If you need help choosing an adoption agency to work with, there are several adoption agencies in Tennessee that are licensed by the state to provide fee-based services to adoptive parents. Each year the TN Department of Children’s Services publishes a fee schedule so that you can compare the costs and services. It is also vital that you read each agency’s contracts carefully and to work with an experienced adoption attorney before you sign anything.

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Questions and answers about DCS adoptions in Tennessee

Any time you are working with a government agency or a privately-run adoption agencies, you will come up against rules and regulations, waiting lists and other obstacles that seem to be designed to frustrate you. But in the end every hoop you jump through and every document requiring answers to invasive questions is worth it when you hold that child in your arms. Here are just a few questions about agency and DCS adoptions in TN:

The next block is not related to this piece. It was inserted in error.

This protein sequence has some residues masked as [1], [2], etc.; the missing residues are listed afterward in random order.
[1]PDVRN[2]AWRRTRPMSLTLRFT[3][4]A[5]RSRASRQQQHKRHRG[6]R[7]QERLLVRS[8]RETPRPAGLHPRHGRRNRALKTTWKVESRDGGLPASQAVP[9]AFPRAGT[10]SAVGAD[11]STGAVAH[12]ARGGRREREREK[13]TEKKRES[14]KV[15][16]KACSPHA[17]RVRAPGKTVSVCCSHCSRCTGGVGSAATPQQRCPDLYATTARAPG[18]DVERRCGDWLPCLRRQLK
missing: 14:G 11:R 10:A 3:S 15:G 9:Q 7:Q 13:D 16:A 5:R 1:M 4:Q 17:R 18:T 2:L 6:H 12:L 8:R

Can we foster a child temporarily so we can decide if we want to adopt them?

No. DCS tries to minimize the number of moves for children who are in the custody of the state. A child will not be moved from his or her foster home until you are approved as their adoptive parent.

I saw a child’s picture on the DCS website. Can we meet that child and decide if we want to adopt them?

DCS focuses on the needs of the child when matching them with prospective adoptive parents. They try to find the right people who will be a good fit with the child’s personality, needs, hopes fears and desires for their life.